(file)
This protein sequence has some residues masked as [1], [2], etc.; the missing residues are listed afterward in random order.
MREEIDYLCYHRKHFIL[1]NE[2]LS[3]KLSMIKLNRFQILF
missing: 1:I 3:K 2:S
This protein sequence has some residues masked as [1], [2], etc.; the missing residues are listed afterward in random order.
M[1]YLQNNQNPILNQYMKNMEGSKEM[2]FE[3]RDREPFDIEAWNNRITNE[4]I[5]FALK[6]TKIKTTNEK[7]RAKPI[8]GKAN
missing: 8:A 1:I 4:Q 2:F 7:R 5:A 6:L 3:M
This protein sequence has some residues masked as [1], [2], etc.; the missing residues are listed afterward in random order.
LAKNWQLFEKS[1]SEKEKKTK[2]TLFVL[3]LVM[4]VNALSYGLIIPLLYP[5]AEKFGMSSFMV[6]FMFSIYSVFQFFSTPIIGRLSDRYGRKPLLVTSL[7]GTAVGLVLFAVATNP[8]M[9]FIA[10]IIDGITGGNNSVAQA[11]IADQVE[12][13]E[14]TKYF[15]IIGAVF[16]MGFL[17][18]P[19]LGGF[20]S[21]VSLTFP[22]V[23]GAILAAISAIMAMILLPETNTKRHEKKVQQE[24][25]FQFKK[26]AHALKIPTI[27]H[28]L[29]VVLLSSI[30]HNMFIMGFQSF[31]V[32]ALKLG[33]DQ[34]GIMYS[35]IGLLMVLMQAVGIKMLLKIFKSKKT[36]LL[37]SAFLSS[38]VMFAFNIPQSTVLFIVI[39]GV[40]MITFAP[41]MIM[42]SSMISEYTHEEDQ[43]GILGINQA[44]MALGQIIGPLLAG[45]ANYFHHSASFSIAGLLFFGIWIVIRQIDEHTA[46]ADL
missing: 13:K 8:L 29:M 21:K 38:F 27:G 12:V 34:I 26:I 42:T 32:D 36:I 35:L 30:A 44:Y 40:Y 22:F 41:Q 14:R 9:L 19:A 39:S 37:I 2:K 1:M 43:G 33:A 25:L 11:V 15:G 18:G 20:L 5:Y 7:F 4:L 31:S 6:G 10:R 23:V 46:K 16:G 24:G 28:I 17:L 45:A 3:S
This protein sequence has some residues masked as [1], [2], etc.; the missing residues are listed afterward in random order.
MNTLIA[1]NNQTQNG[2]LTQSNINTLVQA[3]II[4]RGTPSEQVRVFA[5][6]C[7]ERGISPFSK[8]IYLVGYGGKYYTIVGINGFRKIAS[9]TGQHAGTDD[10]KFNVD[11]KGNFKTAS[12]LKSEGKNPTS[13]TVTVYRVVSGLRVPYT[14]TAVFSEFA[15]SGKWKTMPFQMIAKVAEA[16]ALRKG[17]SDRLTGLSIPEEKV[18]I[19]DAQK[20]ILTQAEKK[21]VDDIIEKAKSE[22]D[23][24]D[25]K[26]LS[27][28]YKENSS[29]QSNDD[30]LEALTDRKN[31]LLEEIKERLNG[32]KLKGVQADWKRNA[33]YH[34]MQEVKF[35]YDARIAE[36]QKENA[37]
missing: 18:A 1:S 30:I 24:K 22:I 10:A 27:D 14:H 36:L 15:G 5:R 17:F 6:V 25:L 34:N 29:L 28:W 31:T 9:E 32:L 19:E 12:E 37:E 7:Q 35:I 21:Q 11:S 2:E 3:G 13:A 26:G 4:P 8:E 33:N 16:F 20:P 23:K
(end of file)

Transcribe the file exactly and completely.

This protein sequence has some residues masked as [1], [2], etc.; the missing residues are listed afterward in random order.
MREEIDYLCYHRKHFIL[1]NE[2]LS[3]KLSMIKLNRFQILF
missing: 1:I 3:K 2:S
This protein sequence has some residues masked as [1], [2], etc.; the missing residues are listed afterward in random order.
M[1]YLQNNQNPILNQYMKNMEGSKEM[2]FE[3]RDREPFDIEAWNNRITNE[4]I[5]FALK[6]TKIKTTNEK[7]RAKPI[8]GKAN
missing: 8:A 1:I 4:Q 2:F 7:R 5:A 6:L 3:M
This protein sequence has some residues masked as [1], [2], etc.; the missing residues are listed afterward in random order.
LAKNWQLFEKS[1]SEKEKKTK[2]TLFVL[3]LVM[4]VNALSYGLIIPLLYP[5]AEKFGMSSFMV[6]FMFSIYSVFQFFSTPIIGRLSDRYGRKPLLVTSL[7]GTAVGLVLFAVATNP[8]M[9]FIA[10]IIDGITGGNNSVAQA[11]IADQVE[12][13]E[14]TKYF[15]IIGAVF[16]MGFL[17][18]P[19]LGGF[20]S[21]VSLTFP[22]V[23]GAILAAISAIMAMILLPETNTKRHEKKVQQE[24][25]FQFKK[26]AHALKIPTI[27]H[28]L[29]VVLLSSI[30]HNMFIMGFQSF[31]V[32]ALKLG[33]DQ[34]GIMYS[35]IGLLMVLMQAVGIKMLLKIFKSKKT[36]LL[37]SAFLSS[38]VMFAFNIPQSTVLFIVI[39]GV[40]MITFAP[41]MIM[42]SSMISEYTHEEDQ[43]GILGINQA[44]MALGQIIGPLLAG[45]ANYFHHSASFSIAGLLFFGIWIVIRQIDEHTA[46]ADL
missing: 13:K 8:L 29:M 21:K 38:F 27:G 12:V 34:I 26:I 42:T 32:D 36:I 35:L 30:A 44:Y 40:Y 22:F 41:Q 14:R 9:L 19:A 39:S 37:I 2:K 1:M 43:G 33:A 25:L 11:V 15:G 18:G 20:L 5:Y 7:F 4:L 31:S 6:G 10:R 23:V 46:K 16:G 24:G 28:I 17:L 45:A 3:S
This protein sequence has some residues masked as [1], [2], etc.; the missing residues are listed afterward in random order.
MNTLIA[1]NNQTQNG[2]LTQSNINTLVQA[3]II[4]RGTPSEQVRVFA[5][6]C[7]ERGISPFSK[8]IYLVGYGGKYYTIVGINGFRKIAS[9]TGQHAGTDD[10]KFNVD[11]KGNFKTAS[12]LKSEGKNPTS[13]TVTVYRVVSGLRVPYT[14]TAVFSEFA[15]SGKWKTMPFQMIAKVAEA[16]ALRKG[17]SDRLTGLSIPEEKV[18]I[19]DAQK[20]ILTQAEKK[21]VDDIIEKAKSE[22]D[23][24]D[25]K[26]LS[27][28]YKENSS[29]QSNDD[30]LEALTDRKN[31]LLEEIKERLNG[32]KLKGVQADWKRNA[33]YH[34]MQEVKF[35]YDARIAE[36]QKENA[37]
missing: 18:A 1:S 30:I 24:K 22:I 10:A 27:D 14:H 36:L 15:G 5:R 17:F 6:V 25:L 34:N 29:L 28:W 31:T 9:E 32:L 19:E 12:E 37:E 7:Q 35:I 21:Q 11:S 2:E 3:G 13:A 26:G 4:P 8:E 33:N 16:F 20:P 23:K